Selling tea over the internet isn't the simplest proposition. There's no way for online consumers to smell or taste a delicate chocolate chai or a bold pi lo chun green before they place an order. "A fair amount of guesswork is involved," admits Ilya Kreymerman, chief technology officer at Adagio Teas.
But the folks at the 13-year-old company, which operates online and from three stores in the Chicago area, don't like to leave their internet customers guessing. Instead, Adagio's patrons are encouraged to offer recommendations through Facebook, Twitter and Google+. And the conversation doesn't end there. Adagio is on the leading edge of a movement toward extracting actionable data from the social media stream, cultivating insights about products and trends from its robust customer community.
Reviews are the cornerstone of the strategy. Unlike most companies, Adagio doesn't filter comments from its consumers: All statements, positive or negative, make the boards. The level of transparency this provides benefits Adagio in the form of valuable market research.
"If we have great reviews and poor sales, it may be a case of the tea not getting enough exposure, and we may choose to sell it a bit longer. But if a tea is receiving poor reviews and it isn't selling well, we will probably kill it off," Kreymerman says. Already there are plans to eliminate six to eight teas over the coming months as a result of lackluster customer reviews. Positive comments, meanwhile, have been seen to drive sales.
The influence of social media even crosses over into Adagio's brick-and-mortar world. Video monitors in the company's shops display a live feed of customers' tweets and Facebook posts about the teas, as well as foursquare check-ins at any of its locations. "The idea is to give people a sense, as they walk through the stores, that there's a larger community out there that likes the brand," Kreymerman says.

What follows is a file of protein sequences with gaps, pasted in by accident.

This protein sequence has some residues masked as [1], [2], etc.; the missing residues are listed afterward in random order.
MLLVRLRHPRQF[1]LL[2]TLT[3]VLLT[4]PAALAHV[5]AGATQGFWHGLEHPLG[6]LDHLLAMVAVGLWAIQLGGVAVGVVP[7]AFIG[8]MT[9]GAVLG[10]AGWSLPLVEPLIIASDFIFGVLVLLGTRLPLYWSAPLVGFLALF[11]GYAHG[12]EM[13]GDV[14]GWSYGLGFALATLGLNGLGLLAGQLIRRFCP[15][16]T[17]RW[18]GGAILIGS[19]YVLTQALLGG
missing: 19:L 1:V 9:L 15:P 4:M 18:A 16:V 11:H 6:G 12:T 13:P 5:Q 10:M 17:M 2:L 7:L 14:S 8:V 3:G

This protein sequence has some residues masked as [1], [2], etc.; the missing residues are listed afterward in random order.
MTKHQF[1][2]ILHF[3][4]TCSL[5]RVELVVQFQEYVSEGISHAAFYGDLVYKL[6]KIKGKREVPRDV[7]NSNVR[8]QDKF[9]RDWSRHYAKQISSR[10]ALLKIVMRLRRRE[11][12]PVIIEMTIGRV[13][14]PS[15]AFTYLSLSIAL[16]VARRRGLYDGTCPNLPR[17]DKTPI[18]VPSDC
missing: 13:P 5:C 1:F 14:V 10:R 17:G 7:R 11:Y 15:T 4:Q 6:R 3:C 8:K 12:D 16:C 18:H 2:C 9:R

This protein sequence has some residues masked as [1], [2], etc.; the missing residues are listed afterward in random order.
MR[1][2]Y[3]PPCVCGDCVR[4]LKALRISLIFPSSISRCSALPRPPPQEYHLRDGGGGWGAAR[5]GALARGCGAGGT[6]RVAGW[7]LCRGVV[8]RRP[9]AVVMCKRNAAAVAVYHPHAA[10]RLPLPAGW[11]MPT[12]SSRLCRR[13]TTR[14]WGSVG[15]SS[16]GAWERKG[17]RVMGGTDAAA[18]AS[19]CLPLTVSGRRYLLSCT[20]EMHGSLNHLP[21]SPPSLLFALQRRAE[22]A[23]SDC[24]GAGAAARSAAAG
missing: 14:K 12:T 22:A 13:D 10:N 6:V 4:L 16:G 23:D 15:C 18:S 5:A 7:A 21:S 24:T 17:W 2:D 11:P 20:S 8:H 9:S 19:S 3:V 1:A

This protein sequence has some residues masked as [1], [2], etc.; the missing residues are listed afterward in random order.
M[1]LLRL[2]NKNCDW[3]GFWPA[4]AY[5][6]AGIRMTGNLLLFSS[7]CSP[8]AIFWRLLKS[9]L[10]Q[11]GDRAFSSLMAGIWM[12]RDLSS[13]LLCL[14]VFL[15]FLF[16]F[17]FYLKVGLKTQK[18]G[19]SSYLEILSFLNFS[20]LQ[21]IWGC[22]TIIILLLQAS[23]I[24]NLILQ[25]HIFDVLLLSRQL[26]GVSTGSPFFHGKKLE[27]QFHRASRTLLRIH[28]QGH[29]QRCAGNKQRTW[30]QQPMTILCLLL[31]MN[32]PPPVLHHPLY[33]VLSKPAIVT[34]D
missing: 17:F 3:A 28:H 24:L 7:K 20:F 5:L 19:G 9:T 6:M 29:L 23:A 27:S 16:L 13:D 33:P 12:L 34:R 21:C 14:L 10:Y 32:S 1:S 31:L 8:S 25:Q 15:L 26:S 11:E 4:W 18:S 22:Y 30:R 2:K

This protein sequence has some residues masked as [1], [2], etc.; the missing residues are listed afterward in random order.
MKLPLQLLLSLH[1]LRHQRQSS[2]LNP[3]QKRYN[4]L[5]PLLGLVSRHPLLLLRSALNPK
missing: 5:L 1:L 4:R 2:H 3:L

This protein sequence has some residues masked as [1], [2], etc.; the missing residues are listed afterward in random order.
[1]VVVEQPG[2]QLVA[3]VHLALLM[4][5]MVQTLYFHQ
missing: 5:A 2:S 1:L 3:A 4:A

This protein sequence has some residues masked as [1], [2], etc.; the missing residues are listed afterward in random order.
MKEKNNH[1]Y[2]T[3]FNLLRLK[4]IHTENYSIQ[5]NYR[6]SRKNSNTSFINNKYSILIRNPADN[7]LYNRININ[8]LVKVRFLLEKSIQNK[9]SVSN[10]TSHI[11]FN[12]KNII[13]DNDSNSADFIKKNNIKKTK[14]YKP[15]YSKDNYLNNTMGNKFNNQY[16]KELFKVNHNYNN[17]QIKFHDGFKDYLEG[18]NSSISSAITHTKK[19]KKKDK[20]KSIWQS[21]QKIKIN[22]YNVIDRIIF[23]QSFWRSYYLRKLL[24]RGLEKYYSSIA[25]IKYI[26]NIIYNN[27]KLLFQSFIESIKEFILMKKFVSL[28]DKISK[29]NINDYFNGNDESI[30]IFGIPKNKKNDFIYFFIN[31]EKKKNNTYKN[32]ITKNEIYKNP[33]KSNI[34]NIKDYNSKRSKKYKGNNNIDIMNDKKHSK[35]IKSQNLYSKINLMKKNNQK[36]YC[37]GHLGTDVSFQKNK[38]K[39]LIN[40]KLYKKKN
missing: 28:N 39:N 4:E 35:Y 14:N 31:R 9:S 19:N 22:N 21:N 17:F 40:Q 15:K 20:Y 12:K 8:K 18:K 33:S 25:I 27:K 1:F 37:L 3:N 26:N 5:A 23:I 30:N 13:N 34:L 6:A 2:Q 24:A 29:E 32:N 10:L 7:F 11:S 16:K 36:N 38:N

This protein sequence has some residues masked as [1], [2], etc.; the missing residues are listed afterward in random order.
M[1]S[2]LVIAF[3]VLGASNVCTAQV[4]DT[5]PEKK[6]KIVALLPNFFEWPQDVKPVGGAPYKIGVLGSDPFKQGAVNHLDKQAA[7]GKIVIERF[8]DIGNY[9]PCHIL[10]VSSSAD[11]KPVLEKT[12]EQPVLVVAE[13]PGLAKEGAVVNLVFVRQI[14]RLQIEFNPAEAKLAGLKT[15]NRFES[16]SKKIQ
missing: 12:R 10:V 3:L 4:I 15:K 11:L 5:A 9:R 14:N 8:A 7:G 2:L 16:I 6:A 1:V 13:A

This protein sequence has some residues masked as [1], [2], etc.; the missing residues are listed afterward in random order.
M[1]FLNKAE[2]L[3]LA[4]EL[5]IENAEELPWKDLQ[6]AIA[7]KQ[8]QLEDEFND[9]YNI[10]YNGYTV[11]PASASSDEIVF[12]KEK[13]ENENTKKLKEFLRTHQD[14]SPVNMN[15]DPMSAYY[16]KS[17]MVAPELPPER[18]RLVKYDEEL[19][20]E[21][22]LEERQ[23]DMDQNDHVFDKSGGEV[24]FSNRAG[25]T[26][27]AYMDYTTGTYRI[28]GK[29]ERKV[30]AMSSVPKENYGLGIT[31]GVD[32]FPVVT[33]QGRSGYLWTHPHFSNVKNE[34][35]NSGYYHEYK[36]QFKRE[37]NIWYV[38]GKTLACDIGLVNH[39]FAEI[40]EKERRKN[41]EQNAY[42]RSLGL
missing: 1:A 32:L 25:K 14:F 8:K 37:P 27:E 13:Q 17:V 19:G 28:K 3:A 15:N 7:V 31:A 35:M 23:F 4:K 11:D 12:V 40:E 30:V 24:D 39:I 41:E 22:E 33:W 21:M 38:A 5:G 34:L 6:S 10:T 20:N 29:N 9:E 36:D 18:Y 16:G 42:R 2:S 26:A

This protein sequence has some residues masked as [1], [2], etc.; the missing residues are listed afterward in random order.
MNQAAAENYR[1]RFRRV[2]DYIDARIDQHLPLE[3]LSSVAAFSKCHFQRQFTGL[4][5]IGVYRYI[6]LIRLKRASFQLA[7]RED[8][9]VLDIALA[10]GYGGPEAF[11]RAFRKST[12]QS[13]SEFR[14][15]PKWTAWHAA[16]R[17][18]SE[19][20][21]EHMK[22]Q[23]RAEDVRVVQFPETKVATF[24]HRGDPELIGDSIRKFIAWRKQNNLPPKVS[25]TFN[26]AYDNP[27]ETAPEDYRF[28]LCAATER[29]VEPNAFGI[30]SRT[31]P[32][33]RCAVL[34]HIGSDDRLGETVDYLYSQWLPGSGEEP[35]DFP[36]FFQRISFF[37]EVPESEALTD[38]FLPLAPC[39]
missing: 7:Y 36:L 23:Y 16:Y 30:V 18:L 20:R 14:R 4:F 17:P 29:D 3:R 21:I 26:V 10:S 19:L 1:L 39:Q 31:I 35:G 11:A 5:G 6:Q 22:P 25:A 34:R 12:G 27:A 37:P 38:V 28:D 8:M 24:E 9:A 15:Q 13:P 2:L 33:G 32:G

Further activating customers, Adagio offers tea-related blogs and discussion groups in which users can share information through Gmail and by clicking social media buttons. Its website promotes friends' selections and preferences and provides point rewards toward free products. Friends can also send each other discount coupons through social media; the sender receives a reward when the coupon is redeemed.
Adagio has spurred interaction in other ways, too. Its Signature Blend program lets aficionados create a tea blend, name it and share it with friends via Facebook, Twitter and e-mail; other customers can view the blend along with the creator's name at the website. When someone buys it, the creator receives points that lead to a gift certificate. User-created blends now account for 5.5 percent of Adagio's online tea sales.
The cumulative result of Adagio's social media efforts has been steady growth in sales--up about 300 percent since 2004--as well as dramatic reductions in advertising costs. As Kreymerman says, "Social media has been our ticket to success."
West Linn, Ore.-based Samuel Greengard covers business and technology for publications including Wired, American Way and Discover. He is a former president of the American Society of Journalists and Authors.